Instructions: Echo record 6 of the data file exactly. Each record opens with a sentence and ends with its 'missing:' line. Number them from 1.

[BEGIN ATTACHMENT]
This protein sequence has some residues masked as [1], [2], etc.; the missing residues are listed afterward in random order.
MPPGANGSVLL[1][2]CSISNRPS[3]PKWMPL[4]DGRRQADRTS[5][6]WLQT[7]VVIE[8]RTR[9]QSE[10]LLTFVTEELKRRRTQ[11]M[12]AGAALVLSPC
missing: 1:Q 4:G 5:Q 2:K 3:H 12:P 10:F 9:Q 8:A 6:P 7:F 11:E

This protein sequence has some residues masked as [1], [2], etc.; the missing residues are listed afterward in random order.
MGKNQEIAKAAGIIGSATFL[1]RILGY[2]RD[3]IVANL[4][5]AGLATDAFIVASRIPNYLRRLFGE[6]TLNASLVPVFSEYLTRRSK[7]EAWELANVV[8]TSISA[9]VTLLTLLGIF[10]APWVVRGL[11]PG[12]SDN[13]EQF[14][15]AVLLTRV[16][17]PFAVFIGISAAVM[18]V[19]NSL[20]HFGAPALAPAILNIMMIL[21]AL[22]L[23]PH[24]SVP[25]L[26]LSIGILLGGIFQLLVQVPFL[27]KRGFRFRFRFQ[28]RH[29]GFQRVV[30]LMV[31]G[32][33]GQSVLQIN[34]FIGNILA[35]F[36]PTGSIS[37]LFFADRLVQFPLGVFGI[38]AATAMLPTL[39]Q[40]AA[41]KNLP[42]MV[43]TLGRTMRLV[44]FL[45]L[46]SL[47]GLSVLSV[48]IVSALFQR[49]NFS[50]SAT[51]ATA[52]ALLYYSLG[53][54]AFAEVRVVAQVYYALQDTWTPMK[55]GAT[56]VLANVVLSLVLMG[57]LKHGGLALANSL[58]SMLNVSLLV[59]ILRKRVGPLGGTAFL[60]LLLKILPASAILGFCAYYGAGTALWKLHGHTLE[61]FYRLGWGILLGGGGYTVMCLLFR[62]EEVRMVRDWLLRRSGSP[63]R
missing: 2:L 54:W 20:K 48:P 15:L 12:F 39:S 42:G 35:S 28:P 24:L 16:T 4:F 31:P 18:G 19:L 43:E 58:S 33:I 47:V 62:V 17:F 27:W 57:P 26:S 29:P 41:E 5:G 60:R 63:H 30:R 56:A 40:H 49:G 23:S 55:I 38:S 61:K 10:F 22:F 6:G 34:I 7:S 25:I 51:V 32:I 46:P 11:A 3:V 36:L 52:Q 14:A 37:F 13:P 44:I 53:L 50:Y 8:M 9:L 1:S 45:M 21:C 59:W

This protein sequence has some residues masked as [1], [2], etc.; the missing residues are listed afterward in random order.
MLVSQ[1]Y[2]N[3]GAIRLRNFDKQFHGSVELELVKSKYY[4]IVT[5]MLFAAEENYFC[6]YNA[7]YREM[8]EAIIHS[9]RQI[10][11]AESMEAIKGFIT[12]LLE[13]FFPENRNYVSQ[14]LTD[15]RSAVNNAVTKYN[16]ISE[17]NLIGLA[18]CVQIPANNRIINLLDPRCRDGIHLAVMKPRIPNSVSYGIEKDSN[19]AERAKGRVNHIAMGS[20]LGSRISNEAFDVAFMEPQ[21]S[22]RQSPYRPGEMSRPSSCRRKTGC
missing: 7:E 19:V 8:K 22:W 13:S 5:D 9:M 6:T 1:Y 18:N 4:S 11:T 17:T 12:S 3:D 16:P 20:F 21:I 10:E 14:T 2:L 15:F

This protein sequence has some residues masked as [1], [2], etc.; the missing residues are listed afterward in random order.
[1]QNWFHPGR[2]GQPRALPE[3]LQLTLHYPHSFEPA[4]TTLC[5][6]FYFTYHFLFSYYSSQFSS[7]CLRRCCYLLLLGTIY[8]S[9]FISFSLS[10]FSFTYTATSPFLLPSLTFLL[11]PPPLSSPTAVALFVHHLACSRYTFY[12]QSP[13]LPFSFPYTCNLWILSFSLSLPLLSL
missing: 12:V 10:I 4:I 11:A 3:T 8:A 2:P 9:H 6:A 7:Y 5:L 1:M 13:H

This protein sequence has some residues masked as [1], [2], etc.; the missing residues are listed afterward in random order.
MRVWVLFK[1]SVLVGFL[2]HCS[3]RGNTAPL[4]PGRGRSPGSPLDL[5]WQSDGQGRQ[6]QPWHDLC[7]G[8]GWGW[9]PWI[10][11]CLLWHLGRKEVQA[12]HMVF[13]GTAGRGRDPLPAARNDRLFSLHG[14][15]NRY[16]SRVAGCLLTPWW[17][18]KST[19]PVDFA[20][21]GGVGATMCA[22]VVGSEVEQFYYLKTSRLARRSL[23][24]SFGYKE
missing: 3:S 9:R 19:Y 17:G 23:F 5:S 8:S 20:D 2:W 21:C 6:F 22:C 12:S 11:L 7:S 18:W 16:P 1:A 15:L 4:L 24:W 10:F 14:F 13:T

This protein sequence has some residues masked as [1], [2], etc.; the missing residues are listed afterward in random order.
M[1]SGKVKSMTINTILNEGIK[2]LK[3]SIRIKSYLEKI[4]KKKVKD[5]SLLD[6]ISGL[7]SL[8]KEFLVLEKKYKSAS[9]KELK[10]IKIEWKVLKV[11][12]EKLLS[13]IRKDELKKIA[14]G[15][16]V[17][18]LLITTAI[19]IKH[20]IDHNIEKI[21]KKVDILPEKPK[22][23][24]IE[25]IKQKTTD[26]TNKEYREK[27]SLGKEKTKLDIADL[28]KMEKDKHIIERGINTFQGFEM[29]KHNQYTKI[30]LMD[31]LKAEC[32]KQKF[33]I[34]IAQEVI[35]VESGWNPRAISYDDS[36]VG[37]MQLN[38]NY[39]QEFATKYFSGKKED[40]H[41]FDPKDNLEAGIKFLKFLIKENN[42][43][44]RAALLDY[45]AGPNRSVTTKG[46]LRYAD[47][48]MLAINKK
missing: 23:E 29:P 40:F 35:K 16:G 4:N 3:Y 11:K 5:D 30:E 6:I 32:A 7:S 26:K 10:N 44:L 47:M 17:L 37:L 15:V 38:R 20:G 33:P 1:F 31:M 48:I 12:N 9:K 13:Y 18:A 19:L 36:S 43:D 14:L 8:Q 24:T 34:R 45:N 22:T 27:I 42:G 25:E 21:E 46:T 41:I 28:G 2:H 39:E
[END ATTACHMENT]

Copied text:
This protein sequence has some residues masked as [1], [2], etc.; the missing residues are listed afterward in random order.
M[1]SGKVKSMTINTILNEGIK[2]LK[3]SIRIKSYLEKI[4]KKKVKD[5]SLLD[6]ISGL[7]SL[8]KEFLVLEKKYKSAS[9]KELK[10]IKIEWKVLKV[11][12]EKLLS[13]IRKDELKKIA[14]G[15][16]V[17][18]LLITTAI[19]IKH[20]IDHNIEKI[21]KKVDILPEKPK[22][23][24]IE[25]IKQKTTD[26]TNKEYREK[27]SLGKEKTKLDIADL[28]KMEKDKHIIERGINTFQGFEM[29]KHNQYTKI[30]LMD[31]LKAEC[32]KQKF[33]I[34]IAQEVI[35]VESGWNPRAISYDDS[36]VG[37]MQLN[38]NY[39]QEFATKYFSGKKED[40]H[41]FDPKDNLEAGIKFLKFLIKENN[42][43][44]RAALLDY[45]AGPNRSVTTKG[46]LRYAD[47][48]MLAINKK
missing: 23:E 29:P 40:F 35:K 16:G 4:N 3:Y 11:K 5:D 30:E 6:I 32:A 7:S 26:K 10:N 44:L 47:M 17:L 37:L 15:V 38:R 20:G 33:P 1:F 31:M 48:I 12:N 9:K 13:Y 18:A 19:L 36:S 43:D 14:L 8:Q 24:T 34:R 45:N 22:T 27:I 42:G 25:E 21:E 46:T 41:I 28:G 2:H 39:E